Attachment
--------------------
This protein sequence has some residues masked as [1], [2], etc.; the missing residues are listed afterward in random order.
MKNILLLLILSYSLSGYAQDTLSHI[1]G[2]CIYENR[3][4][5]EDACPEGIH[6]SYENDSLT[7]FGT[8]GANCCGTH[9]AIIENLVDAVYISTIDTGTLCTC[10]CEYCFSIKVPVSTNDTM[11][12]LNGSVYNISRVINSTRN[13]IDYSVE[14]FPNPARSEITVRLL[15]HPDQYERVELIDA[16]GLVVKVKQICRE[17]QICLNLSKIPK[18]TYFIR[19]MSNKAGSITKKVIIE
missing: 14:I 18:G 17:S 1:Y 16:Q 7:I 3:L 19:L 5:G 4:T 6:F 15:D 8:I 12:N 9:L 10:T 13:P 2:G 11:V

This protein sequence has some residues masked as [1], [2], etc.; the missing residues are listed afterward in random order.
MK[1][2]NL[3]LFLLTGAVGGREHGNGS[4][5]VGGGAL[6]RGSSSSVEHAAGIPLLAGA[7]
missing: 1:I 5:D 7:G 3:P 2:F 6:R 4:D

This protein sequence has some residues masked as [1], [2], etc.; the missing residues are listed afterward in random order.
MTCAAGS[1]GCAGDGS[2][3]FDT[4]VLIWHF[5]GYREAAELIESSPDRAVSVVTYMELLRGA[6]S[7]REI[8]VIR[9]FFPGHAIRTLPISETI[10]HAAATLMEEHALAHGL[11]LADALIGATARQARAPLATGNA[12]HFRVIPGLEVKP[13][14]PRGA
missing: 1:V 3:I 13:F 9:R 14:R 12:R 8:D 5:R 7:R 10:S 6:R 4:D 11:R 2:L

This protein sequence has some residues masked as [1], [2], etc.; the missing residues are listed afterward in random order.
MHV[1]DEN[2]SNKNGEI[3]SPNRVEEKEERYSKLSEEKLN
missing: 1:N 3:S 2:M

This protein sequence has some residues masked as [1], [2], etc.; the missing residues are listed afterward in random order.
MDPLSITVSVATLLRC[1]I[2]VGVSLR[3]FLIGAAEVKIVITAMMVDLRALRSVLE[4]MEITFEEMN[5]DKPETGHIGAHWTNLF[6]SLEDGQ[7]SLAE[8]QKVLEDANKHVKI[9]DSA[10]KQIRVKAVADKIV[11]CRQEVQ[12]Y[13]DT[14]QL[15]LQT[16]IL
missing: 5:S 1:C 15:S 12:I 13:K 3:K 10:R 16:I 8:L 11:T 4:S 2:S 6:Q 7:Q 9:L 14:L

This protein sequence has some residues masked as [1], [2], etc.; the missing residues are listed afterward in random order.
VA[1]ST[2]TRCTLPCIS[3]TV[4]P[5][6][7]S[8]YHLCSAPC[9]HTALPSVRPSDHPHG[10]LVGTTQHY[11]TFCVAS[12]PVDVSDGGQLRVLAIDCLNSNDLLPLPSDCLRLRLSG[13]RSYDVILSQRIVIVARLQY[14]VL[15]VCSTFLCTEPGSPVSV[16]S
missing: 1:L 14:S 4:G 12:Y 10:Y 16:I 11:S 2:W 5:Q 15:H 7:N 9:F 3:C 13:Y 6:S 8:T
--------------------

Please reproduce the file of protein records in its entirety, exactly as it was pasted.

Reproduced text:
This protein sequence has some residues masked as [1], [2], etc.; the missing residues are listed afterward in random order.
MKNILLLLILSYSLSGYAQDTLSHI[1]G[2]CIYENR[3][4][5]EDACPEGIH[6]SYENDSLT[7]FGT[8]GANCCGTH[9]AIIENLVDAVYISTIDTGTLCTC[10]CEYCFSIKVPVSTNDTM[11][12]LNGSVYNISRVINSTRN[13]IDYSVE[14]FPNPARSEITVRLL[15]HPDQYERVELIDA[16]GLVVKVKQICRE[17]QICLNLSKIPK[18]TYFIR[19]MSNKAGSITKKVIIE
missing: 14:I 18:G 17:S 1:Y 16:Q 7:I 3:L 19:L 5:G 4:T 6:F 15:D 8:I 12:N 9:L 10:T 13:P 2:G 11:V

This protein sequence has some residues masked as [1], [2], etc.; the missing residues are listed afterward in random order.
MK[1][2]NL[3]LFLLTGAVGGREHGNGS[4][5]VGGGAL[6]RGSSSSVEHAAGIPLLAGA[7]
missing: 1:I 5:D 7:G 3:P 2:F 6:R 4:D

This protein sequence has some residues masked as [1], [2], etc.; the missing residues are listed afterward in random order.
MTCAAGS[1]GCAGDGS[2][3]FDT[4]VLIWHF[5]GYREAAELIESSPDRAVSVVTYMELLRGA[6]S[7]REI[8]VIR[9]FFPGHAIRTLPISETI[10]HAAATLMEEHALAHGL[11]LADALIGATARQARAPLATGNA[12]HFRVIPGLEVKP[13][14]PRGA
missing: 1:V 3:I 13:F 9:R 14:R 12:R 8:D 5:R 7:R 10:S 6:R 4:D 11:R 2:L

This protein sequence has some residues masked as [1], [2], etc.; the missing residues are listed afterward in random order.
MHV[1]DEN[2]SNKNGEI[3]SPNRVEEKEERYSKLSEEKLN
missing: 1:N 3:S 2:M

This protein sequence has some residues masked as [1], [2], etc.; the missing residues are listed afterward in random order.
MDPLSITVSVATLLRC[1]I[2]VGVSLR[3]FLIGAAEVKIVITAMMVDLRALRSVLE[4]MEITFEEMN[5]DKPETGHIGAHWTNLF[6]SLEDGQ[7]SLAE[8]QKVLEDANKHVKI[9]DSA[10]KQIRVKAVADKIV[11]CRQEVQ[12]Y[13]DT[14]QL[15]LQT[16]IL
missing: 5:S 1:C 15:S 12:I 13:K 3:K 10:R 16:I 8:L 11:T 4:S 2:S 6:Q 7:Q 9:L 14:L

This protein sequence has some residues masked as [1], [2], etc.; the missing residues are listed afterward in random order.
VA[1]ST[2]TRCTLPCIS[3]TV[4]P[5][6][7]S[8]YHLCSAPC[9]HTALPSVRPSDHPHG[10]LVGTTQHY[11]TFCVAS[12]PVDVSDGGQLRVLAIDCLNSNDLLPLPSDCLRLRLSG[13]RSYDVILSQRIVIVARLQY[14]VL[15]VCSTFLCTEPGSPVSV[16]S
missing: 1:L 14:S 4:G 12:Y 10:Y 16:I 11:S 2:W 5:Q 15:H 7:N 9:F 3:C 13:Y 6:S 8:T